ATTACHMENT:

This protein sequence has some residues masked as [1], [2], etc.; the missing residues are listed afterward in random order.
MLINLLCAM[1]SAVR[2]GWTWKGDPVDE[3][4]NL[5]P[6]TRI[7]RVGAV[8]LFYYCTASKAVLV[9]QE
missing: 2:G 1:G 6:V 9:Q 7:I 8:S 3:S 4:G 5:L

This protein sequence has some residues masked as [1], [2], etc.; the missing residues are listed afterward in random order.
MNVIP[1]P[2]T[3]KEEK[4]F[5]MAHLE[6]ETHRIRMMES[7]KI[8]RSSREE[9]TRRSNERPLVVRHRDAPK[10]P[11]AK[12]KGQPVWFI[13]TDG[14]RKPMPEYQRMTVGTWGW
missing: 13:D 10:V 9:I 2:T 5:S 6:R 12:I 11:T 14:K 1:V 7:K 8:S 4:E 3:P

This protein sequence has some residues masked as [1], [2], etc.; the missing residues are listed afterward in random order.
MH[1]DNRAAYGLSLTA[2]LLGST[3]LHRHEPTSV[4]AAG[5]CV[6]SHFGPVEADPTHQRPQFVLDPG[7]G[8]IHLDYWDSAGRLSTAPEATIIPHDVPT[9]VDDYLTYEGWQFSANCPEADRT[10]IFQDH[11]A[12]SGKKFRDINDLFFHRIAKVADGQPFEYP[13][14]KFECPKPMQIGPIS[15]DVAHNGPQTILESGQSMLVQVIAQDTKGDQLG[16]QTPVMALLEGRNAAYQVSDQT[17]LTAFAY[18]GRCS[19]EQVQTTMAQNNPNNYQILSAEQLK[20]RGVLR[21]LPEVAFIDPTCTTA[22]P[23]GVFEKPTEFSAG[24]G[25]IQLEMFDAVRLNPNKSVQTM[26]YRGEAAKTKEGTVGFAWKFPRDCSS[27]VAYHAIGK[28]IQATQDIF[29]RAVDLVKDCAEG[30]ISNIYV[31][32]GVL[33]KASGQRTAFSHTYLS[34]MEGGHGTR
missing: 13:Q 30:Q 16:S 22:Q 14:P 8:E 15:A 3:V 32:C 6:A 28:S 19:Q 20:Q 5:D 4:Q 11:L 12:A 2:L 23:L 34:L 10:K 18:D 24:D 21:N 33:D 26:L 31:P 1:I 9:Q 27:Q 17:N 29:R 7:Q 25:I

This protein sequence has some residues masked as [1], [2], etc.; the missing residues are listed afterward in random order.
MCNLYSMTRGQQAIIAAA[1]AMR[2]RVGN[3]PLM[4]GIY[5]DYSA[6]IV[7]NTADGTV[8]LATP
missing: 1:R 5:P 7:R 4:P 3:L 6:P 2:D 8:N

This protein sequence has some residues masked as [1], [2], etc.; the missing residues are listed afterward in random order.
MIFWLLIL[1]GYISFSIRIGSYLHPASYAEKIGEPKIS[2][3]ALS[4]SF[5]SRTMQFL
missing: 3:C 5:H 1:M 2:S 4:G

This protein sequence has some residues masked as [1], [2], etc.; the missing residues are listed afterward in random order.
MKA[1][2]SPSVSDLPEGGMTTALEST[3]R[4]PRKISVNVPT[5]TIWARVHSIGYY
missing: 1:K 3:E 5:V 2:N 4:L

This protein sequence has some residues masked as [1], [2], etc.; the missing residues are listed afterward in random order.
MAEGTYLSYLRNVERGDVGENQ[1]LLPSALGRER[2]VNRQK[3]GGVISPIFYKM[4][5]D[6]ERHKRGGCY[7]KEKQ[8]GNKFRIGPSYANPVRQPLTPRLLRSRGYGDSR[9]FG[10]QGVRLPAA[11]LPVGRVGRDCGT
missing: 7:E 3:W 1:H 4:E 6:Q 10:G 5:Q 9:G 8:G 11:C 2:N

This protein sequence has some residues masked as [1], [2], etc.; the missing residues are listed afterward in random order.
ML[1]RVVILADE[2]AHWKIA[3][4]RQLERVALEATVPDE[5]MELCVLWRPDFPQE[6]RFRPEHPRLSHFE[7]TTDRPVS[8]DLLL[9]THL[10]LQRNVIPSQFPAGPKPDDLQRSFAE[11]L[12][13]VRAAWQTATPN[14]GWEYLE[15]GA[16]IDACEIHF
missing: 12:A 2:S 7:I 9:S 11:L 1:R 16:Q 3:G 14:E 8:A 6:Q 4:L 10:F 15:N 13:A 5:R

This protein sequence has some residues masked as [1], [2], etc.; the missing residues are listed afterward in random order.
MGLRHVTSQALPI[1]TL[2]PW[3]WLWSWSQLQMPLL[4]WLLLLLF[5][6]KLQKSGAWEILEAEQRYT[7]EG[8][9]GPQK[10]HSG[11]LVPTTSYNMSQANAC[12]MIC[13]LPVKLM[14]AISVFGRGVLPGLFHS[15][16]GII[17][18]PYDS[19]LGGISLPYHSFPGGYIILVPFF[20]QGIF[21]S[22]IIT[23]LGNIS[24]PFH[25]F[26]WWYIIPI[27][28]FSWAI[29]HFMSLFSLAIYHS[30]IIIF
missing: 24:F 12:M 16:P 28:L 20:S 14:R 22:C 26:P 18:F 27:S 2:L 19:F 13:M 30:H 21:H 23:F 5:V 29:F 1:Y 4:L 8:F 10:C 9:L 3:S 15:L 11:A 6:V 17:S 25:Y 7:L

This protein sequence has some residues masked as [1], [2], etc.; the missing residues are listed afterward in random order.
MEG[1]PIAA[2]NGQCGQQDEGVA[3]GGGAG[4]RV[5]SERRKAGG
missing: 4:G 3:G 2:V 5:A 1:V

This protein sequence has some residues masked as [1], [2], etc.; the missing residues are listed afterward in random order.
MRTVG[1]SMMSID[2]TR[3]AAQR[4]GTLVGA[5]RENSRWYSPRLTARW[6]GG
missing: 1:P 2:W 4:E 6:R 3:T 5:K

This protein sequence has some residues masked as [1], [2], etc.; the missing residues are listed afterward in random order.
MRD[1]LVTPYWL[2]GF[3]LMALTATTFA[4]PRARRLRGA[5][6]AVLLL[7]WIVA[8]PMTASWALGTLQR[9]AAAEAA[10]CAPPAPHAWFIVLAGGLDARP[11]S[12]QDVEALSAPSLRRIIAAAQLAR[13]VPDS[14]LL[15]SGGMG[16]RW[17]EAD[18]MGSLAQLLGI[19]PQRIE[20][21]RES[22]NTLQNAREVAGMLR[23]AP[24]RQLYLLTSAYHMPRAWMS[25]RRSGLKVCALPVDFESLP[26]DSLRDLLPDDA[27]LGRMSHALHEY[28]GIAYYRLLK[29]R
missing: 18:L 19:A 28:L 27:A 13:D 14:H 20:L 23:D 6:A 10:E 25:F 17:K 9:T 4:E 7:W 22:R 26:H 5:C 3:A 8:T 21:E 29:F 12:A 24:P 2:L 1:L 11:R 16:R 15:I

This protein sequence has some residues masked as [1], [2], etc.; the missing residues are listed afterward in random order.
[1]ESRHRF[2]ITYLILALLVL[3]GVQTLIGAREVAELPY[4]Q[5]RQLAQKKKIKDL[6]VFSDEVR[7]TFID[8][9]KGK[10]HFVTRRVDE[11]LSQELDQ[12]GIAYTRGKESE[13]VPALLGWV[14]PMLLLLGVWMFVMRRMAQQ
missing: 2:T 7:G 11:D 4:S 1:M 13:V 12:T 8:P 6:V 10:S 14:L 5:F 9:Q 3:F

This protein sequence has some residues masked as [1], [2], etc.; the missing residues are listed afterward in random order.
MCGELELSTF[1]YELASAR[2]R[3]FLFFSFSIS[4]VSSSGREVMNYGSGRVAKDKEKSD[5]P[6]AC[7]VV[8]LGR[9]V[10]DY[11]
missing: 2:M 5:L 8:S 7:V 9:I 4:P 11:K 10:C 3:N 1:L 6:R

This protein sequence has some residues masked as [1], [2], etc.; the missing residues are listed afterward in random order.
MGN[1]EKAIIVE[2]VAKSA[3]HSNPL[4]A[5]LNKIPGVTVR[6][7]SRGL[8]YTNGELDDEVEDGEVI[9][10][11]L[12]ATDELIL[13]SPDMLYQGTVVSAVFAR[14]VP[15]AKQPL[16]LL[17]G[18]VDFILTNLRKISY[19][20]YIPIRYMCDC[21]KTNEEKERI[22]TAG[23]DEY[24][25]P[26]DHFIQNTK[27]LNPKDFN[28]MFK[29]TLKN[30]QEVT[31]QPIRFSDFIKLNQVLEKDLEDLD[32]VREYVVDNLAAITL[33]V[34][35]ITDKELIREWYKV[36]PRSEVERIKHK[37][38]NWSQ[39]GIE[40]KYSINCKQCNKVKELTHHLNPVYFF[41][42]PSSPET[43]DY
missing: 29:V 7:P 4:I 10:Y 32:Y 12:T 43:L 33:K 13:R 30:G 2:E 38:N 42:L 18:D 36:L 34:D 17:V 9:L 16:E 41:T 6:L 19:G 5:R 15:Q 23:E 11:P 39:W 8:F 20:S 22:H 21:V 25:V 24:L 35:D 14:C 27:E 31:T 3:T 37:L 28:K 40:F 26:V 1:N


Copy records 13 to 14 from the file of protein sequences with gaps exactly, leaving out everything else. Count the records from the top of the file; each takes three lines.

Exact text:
This protein sequence has some residues masked as [1], [2], etc.; the missing residues are listed afterward in random order.
[1]ESRHRF[2]ITYLILALLVL[3]GVQTLIGAREVAELPY[4]Q[5]RQLAQKKKIKDL[6]VFSDEVR[7]TFID[8][9]KGK[10]HFVTRRVDE[11]LSQELDQ[12]GIAYTRGKESE[13]VPALLGWV[14]PMLLLLGVWMFVMRRMAQQ
missing: 2:T 7:G 11:D 4:S 1:M 13:V 12:T 8:P 6:V 10:S 14:L 5:F 9:Q 3:F

This protein sequence has some residues masked as [1], [2], etc.; the missing residues are listed afterward in random order.
MCGELELSTF[1]YELASAR[2]R[3]FLFFSFSIS[4]VSSSGREVMNYGSGRVAKDKEKSD[5]P[6]AC[7]VV[8]LGR[9]V[10]DY[11]
missing: 2:M 5:L 8:S 7:V 9:I 4:P 11:K 10:C 3:N 1:L 6:R